What is a Better Investment: Silver or Copper?

Tuesday, June 12th, 2012 at 11:40 pm

There’s a school of thought in certain investment circles that base metals such as copper are a better investment tool than silver or gold. Countries like India have been trying to build up their gold reserves while China has been keen on increasing its copper inventory. Copper is one of the base metals alongside others such as aluminum, steel, nickel, lead and zinc. It’s considered to be the hottest base metal. So is this new thinking correct and is it based on hard facts?

To begin to answer that question, we would have to start by looking at the factors that are driving high copper prices and whether these are supported by market fundamentals. It’s a fact that world copper prices are hugely dependent on China’s dominant buying position. China has been building its copper inventories over a period of time. In 2009, China’s copper imports amounted to 2.3 million tons, representing a 166% jump as compared to 2008 imports. China also imported a staggering 2.89 million tons of refined copper between September of 2008 and August 2009, representing more than 16% of global consumption. China therefore single-handedly drove copper prices from their previous $4000 per ton levels. An interesting fact to note is that despite the global economic meltdown that ended around 2009, all the copper mines and producers maintained full production during this period and non closed down.

China also stepped up its domestic copper production and recorded a 2.46 million tons output of refined copper for the period January- August 2008. This figure rose even further in 2009 to 2.63 million tons for a similar period. Its imports of copper concentrates as well as domestic production of the same have also risen significantly.

All this needs to be put into the context of real demand as well as scrap copper scarcity. China imported 2.58 million tons of scrap copper in the period January -August 2009, down 1.3 million tones from its 2008 levels. Scrap copper is very price-sensitive and low prices usually lead to lower supplies. The low prices of scrap copper were primarily to blame for China’s sudden refined copper feeding frenzy.

Other factors were to blame too. One of these is the higher Shanghai price as compared to LME price which helped boost imports. China’s $585 billion stimulus package is infrastructure-focused and is also partly the reason demand for copper in China has shot up. Many analysts also point out that China is also keen on restocking, although it not very clear at this point why it’s doing this. The size of China’s restocking is still a matter of conjecture but figures of about 1.2 million tons are being thrown around. The general consensus amongst many observers is the high copper prices being driven by China’s high demand and consumption is a temporary trend and prices are bound to revert to normal sooner than later.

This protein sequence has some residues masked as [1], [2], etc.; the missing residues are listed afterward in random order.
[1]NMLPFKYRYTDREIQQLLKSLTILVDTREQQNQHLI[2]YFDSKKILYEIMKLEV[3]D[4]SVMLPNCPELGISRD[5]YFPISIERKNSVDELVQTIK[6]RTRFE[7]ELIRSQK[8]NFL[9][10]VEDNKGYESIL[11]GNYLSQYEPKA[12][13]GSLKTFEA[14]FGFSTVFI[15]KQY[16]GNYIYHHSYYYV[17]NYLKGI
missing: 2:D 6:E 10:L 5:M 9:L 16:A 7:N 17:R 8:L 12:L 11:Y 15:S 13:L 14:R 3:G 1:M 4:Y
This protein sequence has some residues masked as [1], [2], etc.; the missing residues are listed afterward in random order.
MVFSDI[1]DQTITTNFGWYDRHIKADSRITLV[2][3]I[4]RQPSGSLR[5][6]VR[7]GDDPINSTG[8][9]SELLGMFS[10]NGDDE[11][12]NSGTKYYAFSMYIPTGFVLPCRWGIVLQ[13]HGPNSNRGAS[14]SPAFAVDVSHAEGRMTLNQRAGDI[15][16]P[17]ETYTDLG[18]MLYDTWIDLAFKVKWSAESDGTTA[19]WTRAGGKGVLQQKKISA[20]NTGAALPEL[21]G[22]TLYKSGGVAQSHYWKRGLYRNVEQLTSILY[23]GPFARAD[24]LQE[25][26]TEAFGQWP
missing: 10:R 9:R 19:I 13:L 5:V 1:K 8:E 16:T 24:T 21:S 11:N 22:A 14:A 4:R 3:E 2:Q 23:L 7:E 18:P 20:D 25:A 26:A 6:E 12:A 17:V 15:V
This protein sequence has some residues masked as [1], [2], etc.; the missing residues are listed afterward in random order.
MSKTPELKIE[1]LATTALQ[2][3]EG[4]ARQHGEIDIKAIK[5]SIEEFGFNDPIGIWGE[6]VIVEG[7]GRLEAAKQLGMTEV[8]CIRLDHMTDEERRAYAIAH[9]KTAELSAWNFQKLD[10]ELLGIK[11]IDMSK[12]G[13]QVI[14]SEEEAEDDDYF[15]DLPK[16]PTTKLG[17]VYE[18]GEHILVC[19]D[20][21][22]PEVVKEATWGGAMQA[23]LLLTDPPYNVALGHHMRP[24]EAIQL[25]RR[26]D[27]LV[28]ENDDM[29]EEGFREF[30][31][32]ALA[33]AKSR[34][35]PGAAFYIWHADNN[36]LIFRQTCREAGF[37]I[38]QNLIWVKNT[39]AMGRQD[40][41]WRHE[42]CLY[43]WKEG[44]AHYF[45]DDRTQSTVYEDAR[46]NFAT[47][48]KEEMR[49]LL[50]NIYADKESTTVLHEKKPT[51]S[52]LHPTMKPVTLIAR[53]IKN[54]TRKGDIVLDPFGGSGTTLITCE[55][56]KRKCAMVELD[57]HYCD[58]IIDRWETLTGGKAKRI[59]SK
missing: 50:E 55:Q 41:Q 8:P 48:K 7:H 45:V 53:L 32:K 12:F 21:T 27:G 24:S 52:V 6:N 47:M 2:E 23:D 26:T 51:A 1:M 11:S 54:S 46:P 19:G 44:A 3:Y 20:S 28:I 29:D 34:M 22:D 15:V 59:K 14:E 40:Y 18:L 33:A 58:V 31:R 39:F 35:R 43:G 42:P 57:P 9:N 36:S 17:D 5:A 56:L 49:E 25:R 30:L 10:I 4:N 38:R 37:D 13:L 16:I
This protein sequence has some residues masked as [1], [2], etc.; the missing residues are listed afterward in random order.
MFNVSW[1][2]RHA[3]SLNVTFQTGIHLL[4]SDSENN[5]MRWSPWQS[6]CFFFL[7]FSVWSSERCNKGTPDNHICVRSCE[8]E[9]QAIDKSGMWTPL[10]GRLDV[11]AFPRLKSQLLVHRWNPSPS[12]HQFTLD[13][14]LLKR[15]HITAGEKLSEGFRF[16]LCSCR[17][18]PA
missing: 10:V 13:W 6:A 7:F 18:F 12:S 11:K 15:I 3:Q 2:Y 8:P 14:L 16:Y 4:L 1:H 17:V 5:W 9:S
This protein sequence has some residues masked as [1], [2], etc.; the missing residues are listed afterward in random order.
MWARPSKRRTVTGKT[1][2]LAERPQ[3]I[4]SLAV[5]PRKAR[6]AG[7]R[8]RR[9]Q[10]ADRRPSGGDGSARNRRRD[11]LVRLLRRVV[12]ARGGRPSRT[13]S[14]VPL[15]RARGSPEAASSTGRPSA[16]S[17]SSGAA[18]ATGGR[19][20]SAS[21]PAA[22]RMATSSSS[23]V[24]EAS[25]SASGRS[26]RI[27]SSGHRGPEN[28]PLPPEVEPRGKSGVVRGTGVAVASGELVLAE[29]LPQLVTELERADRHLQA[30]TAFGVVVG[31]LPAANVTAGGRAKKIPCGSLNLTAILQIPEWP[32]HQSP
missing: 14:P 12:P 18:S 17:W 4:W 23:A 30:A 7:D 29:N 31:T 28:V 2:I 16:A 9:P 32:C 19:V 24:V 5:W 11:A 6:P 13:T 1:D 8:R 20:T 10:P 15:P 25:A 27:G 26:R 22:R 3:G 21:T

Western Economic Recovery

The rising copper prices had undershot market fundamentals and a market correction is in the offing once China’s ardor cools off. Western economic recovery has largely been anemic but is expected to pick up in coming years. Meanwhile, lower Chinese demand and sluggish demand in Western countries is bound to push down prices to lower levels. The signals are currently quite mixed so it would be difficult to accurately predict just how low they’ll go. To sum it all, the high copper prices are not supported by market fundamentals and prices are unlikely to continue rising in the future. It would therefore be ill-advised for an investor to rush and buy copper based on the speculation that prices will continue rising.

 The Case for Silver

Silver is one of our most revered precious metals and has been held in high regard in past civilizations too. Silver is actually usable as a substitute for money, especially if an economic meltdown happened. The current market fundamentals for silver all point to one thing: we’re already experiencing shortages of silver with no remedy in sight. Silver, unlike gold, is a commodity that is consumed in hundreds of industrial applications. It’s estimated that 95% of the gold has ever been mined by man is still around in a usable state. Silver, on the other hand, is used in such small amounts, mostly in electronics, it’s hardly ever recovered once these components complete their useful life span. As such, most of it ends up being buried in landfills.

The demand for silver is ever increasing but the supply remains somewhat fixed. It’s estimated if the current consumption rates continue, we shall actually run out of silver in the next 15 years or so. Silver is also considered to be extremely undervalued. Silver historically trades at a ratio of 16:1 to gold. This is actually supported by estimated reserves of the two metals on the planet which stands at about the same ratio with silver being the more abundant of the two. Currently, the ratio stands at around 72:1.This means silver prices still have a lot of catching up to do before the ratio is anywhere near normal levels. So you can expect to see rising silver prices for some time. It’s a very wise move for an investor to buy silver now. Despite minor fluctuations, which can be expected, silver prices will definitely be on an upward trend in coming years.

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